Novavax launches its first coronavirus vaccine test on humans
(Reuters) – U.S. biotech company Novavax Inc has joined the race to test coronavirus vaccine candidates on humans and said it was targeting production of over a billion doses of its vaccine candidate next year.
The company, which enrolled its first participants on Monday, said it expected preliminary data on safety and indicators of an immune response from the trial in July.
Shares of the company jumped nearly 15% to $52.97 on Tuesday, a day after U.S. trading resumed following Monday’s Memorial Day closure.
The announcement of Novavax’s vaccine trial comes as drugmakers pause clinical trials on drugs for other ailments to focus on COVID-19, the illness caused by the novel coronavirus that has resulted in more than 346,000 deaths globally.
Novavax aims to produce over a billion vaccine doses next year and would ship some vaccines itself and others through partnerships with non-profit organizations and drugmakers, Novavax’s Chief Executive Officer Stanley Erck said in a CNBC interview.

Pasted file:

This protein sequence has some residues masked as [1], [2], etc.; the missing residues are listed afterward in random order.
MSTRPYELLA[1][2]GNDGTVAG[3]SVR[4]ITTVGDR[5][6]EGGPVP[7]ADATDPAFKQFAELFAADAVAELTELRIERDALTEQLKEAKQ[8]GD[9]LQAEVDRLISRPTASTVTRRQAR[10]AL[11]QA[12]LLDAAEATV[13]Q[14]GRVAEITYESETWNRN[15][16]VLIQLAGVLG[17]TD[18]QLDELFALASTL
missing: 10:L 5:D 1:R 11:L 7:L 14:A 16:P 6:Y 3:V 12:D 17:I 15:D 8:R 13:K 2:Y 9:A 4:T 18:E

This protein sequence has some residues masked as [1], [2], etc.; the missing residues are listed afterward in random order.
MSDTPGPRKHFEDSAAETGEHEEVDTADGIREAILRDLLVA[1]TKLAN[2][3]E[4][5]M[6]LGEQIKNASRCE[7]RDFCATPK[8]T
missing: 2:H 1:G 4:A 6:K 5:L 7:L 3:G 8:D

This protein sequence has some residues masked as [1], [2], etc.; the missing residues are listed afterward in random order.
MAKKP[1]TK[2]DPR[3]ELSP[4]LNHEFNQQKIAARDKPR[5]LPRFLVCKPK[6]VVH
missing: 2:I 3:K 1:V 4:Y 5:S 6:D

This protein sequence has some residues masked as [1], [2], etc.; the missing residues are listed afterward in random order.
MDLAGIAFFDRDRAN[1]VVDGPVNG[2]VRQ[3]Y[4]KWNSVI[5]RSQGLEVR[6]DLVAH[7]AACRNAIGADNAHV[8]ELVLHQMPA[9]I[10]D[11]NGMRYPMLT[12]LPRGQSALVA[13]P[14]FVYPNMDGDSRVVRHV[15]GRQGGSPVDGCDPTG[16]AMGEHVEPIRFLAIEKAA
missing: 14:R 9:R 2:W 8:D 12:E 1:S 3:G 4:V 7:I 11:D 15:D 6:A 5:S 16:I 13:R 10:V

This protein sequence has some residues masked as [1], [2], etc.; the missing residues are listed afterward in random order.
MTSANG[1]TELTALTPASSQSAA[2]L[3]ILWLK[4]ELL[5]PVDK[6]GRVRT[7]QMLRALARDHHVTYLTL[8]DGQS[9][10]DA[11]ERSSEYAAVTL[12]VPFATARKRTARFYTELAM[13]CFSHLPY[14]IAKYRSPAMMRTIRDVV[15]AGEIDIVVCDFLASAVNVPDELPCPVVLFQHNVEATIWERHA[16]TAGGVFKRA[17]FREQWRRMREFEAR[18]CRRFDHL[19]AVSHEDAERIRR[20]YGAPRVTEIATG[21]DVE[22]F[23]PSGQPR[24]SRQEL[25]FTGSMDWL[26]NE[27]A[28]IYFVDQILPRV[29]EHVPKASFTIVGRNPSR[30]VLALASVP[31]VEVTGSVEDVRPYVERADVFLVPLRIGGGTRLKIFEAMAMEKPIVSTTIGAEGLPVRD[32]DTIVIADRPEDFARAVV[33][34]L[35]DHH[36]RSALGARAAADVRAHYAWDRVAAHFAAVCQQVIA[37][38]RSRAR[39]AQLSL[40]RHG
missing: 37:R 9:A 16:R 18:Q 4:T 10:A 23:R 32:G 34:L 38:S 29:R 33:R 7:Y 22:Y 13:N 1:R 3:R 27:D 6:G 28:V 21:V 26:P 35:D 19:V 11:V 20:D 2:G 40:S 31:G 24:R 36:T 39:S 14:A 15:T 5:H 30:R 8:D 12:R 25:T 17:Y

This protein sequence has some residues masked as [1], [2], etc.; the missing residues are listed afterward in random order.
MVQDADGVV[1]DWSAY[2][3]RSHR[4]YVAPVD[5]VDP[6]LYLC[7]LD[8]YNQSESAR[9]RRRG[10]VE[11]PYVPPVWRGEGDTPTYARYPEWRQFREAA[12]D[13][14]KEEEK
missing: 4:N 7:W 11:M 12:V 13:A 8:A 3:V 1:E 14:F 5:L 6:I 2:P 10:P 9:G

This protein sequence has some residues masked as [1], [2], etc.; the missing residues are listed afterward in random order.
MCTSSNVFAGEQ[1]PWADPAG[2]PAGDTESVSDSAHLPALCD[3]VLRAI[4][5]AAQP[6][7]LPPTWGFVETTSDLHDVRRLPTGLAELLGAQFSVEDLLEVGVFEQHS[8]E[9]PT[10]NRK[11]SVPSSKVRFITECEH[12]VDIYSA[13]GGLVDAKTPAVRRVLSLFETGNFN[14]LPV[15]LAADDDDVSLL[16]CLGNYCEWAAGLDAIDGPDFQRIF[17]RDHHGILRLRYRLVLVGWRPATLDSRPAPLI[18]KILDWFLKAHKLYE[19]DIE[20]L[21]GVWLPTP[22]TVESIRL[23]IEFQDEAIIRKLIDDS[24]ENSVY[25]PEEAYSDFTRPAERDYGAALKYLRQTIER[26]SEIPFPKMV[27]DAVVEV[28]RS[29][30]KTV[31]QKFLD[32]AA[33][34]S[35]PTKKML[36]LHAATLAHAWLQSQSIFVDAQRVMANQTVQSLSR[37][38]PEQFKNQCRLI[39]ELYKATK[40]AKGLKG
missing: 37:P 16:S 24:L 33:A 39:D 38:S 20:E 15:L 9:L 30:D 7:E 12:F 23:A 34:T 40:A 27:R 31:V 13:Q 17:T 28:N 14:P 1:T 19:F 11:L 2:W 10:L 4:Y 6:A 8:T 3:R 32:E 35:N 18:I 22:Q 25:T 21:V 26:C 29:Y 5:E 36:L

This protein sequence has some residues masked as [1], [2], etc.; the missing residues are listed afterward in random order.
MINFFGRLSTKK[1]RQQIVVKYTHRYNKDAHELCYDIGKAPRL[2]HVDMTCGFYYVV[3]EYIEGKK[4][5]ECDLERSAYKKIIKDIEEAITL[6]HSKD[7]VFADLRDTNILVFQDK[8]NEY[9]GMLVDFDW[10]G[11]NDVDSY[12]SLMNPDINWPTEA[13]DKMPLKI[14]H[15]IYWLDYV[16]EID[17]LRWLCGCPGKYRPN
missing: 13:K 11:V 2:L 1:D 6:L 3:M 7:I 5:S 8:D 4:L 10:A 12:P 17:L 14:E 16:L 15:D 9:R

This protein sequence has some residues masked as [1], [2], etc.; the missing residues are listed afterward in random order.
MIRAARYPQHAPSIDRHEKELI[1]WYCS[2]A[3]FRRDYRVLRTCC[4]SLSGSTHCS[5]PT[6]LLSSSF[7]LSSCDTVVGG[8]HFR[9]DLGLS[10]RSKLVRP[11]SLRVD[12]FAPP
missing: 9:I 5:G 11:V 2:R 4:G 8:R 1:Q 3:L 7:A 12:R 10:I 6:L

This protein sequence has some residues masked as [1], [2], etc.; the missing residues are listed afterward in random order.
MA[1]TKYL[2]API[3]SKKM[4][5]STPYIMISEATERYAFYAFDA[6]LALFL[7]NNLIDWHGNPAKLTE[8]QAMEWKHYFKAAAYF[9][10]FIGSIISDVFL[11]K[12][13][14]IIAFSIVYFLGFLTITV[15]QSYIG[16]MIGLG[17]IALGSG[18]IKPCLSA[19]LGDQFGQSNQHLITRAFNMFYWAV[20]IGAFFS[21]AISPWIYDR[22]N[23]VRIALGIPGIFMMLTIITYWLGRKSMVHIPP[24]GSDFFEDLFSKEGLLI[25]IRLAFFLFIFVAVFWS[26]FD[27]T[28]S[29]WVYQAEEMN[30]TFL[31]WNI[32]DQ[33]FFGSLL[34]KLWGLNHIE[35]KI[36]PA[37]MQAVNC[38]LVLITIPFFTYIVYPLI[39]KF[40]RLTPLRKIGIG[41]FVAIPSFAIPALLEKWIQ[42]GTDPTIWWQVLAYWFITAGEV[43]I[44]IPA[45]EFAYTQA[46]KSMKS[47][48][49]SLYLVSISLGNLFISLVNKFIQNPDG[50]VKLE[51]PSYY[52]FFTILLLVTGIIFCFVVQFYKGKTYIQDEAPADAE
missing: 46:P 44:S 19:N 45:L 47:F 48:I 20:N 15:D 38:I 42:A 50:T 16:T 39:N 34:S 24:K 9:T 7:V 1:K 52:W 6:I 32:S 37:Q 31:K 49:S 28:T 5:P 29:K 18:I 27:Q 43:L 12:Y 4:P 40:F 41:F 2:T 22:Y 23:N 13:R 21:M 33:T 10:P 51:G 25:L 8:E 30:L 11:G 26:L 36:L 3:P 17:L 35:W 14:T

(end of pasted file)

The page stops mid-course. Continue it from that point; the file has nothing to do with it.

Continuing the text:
“This is one of the largest opportunities or obligations to distribute vaccines globally,” Erck said on CNBC.
The World Health Organization (WHO) on Friday said that 10 experimental vaccines were being tested on humans, including the Novavax compound.
Groups including CanSino, Moderna and an alliance between Oxford University and AstraZeneca have moved or are close to moving on to enlarged trials from initial testing on small groups of participants. Novavax said the Phase 1 trial in Australia would involve about 130 healthy participants aged 18 to 59, with a second phase to be conducted later in several countries, including the United States.
The Phase 2 trial will assess immunity, safety and COVID-19 disease reduction in a broader age range, Novavax said.
Experts predict a vaccine could take 12 to 18 months to develop.